Both admission rates and vacancies at higher learning institutions have been steadily rising in recent years.

Taiwan’s falling birth rate and the rapid increase in the number of colleges and universities that have opened in Taiwan in the past 15 years are the main reasons behind this trend.

In 1986, there were 28 four-year colleges and universities across Taiwan, but the number rose to 147 last year — the result of a government policy to make it easier for high school students to get into university.

[. . .]

Ho Cho-fei (何卓飛), director of the ministry’s Department of Higher Education, asked low-enrollment colleges and universities to remain committed to giving their students sufficient training, no matter how small their student population is.

To cope with this problem, Ho said the ministry would work out a mechanism to require schools with low enrollment to transform or withdraw from the market.

Eighteen college and university departments in Taiwan failed to recruit any students for the coming semester, commission figures showed.

All this is unsurprising, since it's well known that fertility rates, period and cohort, among the Taiwanese population rank among the lowest in the world. Numerous primary and secondary schools have also been forced to close down for want of young students. Taiwan's situation is admittedly extreme, but as the proportions of the young decrease as the proportions of the old increases, educational systems in any aging country are going to have to change. What can be done?

One approach would be for schools to try to recruit students from outside of their catchment area. Barring large-scale immigration to a region, it might be easy fo an educational institution--likely one at the university level--to recruit students internationally. Taiwan is reportedly trying to recruit mainland Chinese students, and Vietnam and the Philippines might also provide potential students through the marriage migration connecting these countries with Taiwan. This is hardly limited to Taiwan, but is worldwide. Certainly in the Canadian universities I've attended international students are quite numerous.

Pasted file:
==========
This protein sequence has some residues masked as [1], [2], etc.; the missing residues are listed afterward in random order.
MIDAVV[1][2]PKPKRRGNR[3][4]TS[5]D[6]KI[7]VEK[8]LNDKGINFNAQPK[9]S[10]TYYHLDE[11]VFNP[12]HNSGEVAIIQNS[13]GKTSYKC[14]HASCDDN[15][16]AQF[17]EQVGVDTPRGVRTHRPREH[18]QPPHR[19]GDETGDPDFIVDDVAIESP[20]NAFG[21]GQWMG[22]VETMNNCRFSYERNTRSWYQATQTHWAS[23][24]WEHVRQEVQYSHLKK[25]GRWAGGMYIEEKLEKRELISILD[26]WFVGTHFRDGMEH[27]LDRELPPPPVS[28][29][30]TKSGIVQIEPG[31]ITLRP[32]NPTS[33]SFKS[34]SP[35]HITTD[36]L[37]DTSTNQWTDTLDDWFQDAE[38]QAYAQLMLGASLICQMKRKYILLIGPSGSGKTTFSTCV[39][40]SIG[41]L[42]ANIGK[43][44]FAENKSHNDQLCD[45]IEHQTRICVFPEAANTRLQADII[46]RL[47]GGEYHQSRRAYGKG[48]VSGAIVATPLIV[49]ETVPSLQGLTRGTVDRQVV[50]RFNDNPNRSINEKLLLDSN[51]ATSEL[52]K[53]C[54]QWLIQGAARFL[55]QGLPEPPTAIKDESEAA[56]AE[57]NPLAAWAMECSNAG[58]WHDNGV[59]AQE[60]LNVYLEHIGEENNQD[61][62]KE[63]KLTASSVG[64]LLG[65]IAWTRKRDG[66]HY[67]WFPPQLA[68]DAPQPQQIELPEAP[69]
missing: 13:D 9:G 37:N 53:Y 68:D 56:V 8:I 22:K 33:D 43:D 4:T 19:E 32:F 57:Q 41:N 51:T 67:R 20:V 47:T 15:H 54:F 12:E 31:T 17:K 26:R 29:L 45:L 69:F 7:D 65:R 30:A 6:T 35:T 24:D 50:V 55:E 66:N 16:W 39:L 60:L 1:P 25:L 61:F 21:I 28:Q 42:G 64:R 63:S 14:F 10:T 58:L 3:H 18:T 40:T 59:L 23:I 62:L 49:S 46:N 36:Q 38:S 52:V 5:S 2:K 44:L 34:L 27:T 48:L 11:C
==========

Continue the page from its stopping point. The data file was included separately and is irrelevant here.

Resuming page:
Another approach might be for these educational systems to retool themselves to deal with an older workforce. Greenspan in 2003 observed that aging populations had to increase their productivity to continue economic growth, yet relatively older populations often had relatively low education levels. Creating systems that would allow relatively older people to enter the education system in order to upgrade and renew their skills. Rihpahl and Trübswetter suggest in their discussion paper that this sort of phenomenon has already been going on in Germany.

Both of these approaches will likely be taken, along with others I've not mentioned here. Education systems are going change vastly, that's for certain, but what's not for certain is the possibility for these to adapt more-or-less successfully.

Tuesday, October 13, 2009

On Prince Edward Island's recent migration-driven population growth

I was surprised by this Globe and Mail article about my native province of Prince Edward Island, located in eastern Canada near the Atlantic. Apparently the Island has become something of a hotspot for international immigration.

An aggressive marketing strategy – focused on selling a lifestyle over poster-perfect vistas – along with investment and settlement help for newcomers may be paying off for PEI: Recent numbers from Statistics Canada show the province reporting one of its largest population spikes in more than 20 years, mostly because of immigrants choosing island life for a fresh start. Although statistics bounce up and down, in the second quarter of 2009, the population growth of PEI was second among provinces only to Alberta and well ahead of the rest of the Maritimes, continuing a trend that started in January.